economy has gone to hell, but you can still afford to splurge on the
latest in High Definition treats. The CHUD Home Entertainment Team has
taken upon themselves to draft the Top 25 Blu-Rays released in Region A
thus far. From the 1st of December until Christmas, we’ll count down to
the greatest Blu-Ray release of all-time. Join us and marvel at the
treasures of the 1080p set.
LIST POSITION: #7
TITLE: Seven Samurai
Director: Akira Kurosawa
Cast: Toshirô Mifune, Takashi Shimura, Keiko Tsushima, Yukiko Shimazaki and Kamatari Fujiwara
RATING: Not Rated
BUY IT AT AMAZON!
WHY IT’S ON THE LIST
Criterion revisits one of their first DVD releases with an amazing Blu-Ray. Eliminating the need to switch discs to continue the feature, lazy World Cinema fans rejoiced. The restoration was flawless, as it should be considering how long it was promised. All of the supplemental material from prior releases, plus a few new featurettes are loaded onto the second disc. Hell, it even arrived in time for a Barnes and Noble Criterion Sale. But, what does this mean for you? If you’re Joe Blow 360 with a Kinect shoved halfway up your butt…why do you give a damn about a Japanese film that’s nearly four hours in length?!? ANSWER ME!!!
Most refer to this film as the archetypal action movie. Dumb people call it the non-animated A Bug’s Life. I would like to go on some nostalgic rant about how this was the film that introduced me to Kurosawa, but that’s not true. The first Kurosawa I watched was a laserdisc of The Hidden Fortress. I only watched that because I was on a Star Wars kick and I was wanting to explore the Holy Trilogy’s film origins way back when.
Shimura and Mifune became huge names in Japan after playing off each other so well. Shimura was the quiet leader of the seven, while Mifune got to have fun being the cocky smartass. There’s a moment in the film where Mifune slips into the enemy bandits’ camp and hides out among the men. Initially arriving to steal the bandits’ rifles, he nestles in with the creeps. Playing them off each other, he laughs at what’s to come. Eventually, he gives up the charade and just starts gutting people.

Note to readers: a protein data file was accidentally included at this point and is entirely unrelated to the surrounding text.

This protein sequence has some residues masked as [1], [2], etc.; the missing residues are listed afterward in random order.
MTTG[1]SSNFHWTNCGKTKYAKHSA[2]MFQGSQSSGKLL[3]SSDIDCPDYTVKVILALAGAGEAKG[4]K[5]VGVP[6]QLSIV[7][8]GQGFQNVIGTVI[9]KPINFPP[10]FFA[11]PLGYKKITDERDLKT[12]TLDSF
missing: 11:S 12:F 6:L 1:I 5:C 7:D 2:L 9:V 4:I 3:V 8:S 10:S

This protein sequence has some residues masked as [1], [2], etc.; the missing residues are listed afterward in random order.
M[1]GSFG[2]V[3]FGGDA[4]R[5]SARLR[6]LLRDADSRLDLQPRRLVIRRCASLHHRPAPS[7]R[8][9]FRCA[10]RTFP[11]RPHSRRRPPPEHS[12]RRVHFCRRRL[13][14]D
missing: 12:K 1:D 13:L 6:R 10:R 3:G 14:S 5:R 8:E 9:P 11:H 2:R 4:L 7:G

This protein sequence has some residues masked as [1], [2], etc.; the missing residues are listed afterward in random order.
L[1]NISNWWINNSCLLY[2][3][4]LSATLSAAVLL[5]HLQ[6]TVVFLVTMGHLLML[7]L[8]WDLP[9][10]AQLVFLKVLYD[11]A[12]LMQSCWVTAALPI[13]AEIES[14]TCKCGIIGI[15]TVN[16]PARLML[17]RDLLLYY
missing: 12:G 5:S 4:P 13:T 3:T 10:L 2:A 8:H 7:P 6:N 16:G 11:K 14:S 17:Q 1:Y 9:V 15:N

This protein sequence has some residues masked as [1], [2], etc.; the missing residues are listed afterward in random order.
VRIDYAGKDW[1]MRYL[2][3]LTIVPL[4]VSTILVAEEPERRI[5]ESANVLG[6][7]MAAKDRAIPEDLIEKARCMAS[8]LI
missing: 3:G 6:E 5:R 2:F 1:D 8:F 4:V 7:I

The black humor of the film is lost on a lot of people, as there is just so much extra detail. I’ve talked to quite a number of fans who can draw The Village layout from memory. Kurosawa had made several detailed films before this, but The Seven Samurai took it to a new level. Instead of creating drama, Kurosawa decided to draft a world into creation. The Samurai period drama had never fully attempted this prior to Kurosawa’s innovation and Chambara was never the same.
If there’s one aspect of the film that’s improved by the Blu-Ray release, it has to be the presentation of the finale. When the rain begins to pour during the village fight, this is where prior Home Video releases began to fall apart. On the VHS and laserdisc, there was a ton of damage and noise that nearly blacked out several points of close-up action. Both of Criterion’s DVD releases helped to clean this up, but that came at the loss of detail. While we always continue to strive for the closest replication of theatrical exhibition, I’m left wondering if it’ll take a 4K release to bring us back to Kurosawa’s true vision.